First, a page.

Every month for the past five years, a group of volunteers have dedicated their free time to searching for tiny plastic debris at Wickaninnish Beach.
“What we’re looking at is the volume and the distribution as well as the types of microplastics found in our local areas,” said Sophie Vanderbanck, Marine Debris Coordinator and Biologist with the Ucluelet Aquarium. “Since 2019 to the current year now, we’ve found 1,175 millilitres of microplastics.”
The amount is roughly the size of 10 hockey pucks and while it may not seem like a lot, microplastics range in size from just one to five millimetres in length. Vanderbanck says even a tiny amount can be lead to physical changes or even death in birds and marine life.
“Definitely found bioaccumulations of these toxins in marine life,” said Vanderbanck.
Vanderbanck says the group has mostly discovered hard plastics, made up of everyday consumer goods, which have been broken down over time. Other types of plastics include nurdles — small plastic beads used to produce larger plastic materials — and styrofoam.
The largest amounts of plastic are gathered during the winter months when tides are strongest and data indicates that the recurring amounts of microplastics in the area have stayed consistent since 2017, which is when the group began the initiative, according to Vanderbanck.
The volunteers known as “citizen scientists” are organized by the Ucluelet Aquarium and their research has led to real change. In 2019, the group’s research and advocacy helped influence Ucluelet and neighboring Tofino to ban single use plastic bags and straws.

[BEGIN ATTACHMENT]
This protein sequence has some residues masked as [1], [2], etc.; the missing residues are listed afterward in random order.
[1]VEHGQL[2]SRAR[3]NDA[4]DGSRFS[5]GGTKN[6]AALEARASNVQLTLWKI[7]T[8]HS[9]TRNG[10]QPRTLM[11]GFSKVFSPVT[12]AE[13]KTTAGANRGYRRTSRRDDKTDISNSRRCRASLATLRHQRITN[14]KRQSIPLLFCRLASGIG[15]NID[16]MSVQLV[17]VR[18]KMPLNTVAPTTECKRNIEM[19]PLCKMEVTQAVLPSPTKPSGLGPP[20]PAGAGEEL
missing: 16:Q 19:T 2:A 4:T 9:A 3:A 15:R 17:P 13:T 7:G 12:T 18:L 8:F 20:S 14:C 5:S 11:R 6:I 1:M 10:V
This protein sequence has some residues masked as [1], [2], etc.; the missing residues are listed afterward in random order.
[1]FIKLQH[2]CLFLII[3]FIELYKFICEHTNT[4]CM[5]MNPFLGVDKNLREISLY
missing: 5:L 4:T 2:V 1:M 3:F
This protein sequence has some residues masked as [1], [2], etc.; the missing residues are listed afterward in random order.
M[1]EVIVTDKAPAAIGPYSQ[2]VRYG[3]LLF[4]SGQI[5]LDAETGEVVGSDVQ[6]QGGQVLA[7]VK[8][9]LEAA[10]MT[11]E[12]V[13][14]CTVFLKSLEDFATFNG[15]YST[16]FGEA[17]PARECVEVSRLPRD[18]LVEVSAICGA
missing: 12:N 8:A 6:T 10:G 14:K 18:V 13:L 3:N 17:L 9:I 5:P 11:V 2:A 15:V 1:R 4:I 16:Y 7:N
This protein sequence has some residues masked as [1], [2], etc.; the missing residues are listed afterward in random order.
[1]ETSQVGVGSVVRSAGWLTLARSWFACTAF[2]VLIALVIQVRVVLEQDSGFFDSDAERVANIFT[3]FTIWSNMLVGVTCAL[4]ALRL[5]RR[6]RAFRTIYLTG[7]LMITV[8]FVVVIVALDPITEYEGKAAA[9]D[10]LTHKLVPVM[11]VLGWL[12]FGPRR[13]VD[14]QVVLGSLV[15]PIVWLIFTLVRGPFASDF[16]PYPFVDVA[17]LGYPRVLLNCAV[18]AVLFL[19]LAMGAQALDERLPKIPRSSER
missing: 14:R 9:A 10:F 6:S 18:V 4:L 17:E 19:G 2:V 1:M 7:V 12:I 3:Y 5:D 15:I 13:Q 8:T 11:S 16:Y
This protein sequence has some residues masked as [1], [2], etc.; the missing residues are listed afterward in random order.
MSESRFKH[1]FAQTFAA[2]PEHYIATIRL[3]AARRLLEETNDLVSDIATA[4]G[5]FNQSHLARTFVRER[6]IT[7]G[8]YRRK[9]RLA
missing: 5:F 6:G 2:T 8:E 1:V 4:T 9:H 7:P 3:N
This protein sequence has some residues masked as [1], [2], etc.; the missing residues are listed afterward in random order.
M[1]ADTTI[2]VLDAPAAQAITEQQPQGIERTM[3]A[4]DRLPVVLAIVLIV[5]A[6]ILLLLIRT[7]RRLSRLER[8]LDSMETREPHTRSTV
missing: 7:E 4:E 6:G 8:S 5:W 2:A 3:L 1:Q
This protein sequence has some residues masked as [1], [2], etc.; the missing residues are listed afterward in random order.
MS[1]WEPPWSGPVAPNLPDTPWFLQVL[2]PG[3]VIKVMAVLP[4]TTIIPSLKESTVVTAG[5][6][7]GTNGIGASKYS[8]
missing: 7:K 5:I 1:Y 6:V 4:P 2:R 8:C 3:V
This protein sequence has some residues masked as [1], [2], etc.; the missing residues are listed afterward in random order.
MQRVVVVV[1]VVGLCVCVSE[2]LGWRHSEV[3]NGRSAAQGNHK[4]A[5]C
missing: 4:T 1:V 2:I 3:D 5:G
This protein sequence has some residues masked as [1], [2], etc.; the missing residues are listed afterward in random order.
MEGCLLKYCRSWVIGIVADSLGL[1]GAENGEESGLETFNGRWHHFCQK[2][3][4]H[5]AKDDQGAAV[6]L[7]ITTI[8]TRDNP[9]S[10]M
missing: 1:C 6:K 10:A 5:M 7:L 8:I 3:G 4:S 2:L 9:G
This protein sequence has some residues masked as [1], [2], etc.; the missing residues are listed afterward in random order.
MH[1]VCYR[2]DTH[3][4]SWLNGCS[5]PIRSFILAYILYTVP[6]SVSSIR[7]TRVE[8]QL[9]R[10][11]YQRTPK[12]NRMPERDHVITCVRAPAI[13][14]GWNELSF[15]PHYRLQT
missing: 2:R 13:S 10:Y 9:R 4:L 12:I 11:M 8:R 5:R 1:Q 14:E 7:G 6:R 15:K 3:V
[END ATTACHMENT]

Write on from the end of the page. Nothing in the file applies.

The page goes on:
“Through our citizen science we’re connecting people with the issue of plastic,” said Vanderbanck. “From there, we’re hoping further work can be done.”
Earlier this week, the grassroots effort received a financial boost from non-profits Return-It and the Pacific Salmon Foundation.
“What we’re really interested in is partnering with a number of organizations to be part of a solution and get more information,” said Return-It chief executive officer, Allen Langdon. “Then hopefully work side by side with governments and local communities and try and really get at this problem.”
Vanderbanck says the funding amount — a figure which was not disclosed — should go a long way.
“So helping to continue with this research, helping to make this data more available as well is something we’re hoping to do so we can create this open-source of data.”
The global battle against microplastics is far from over, but the dedicated volunteers are hoping their hard work on this one west coast beach can help inspire a sea of change.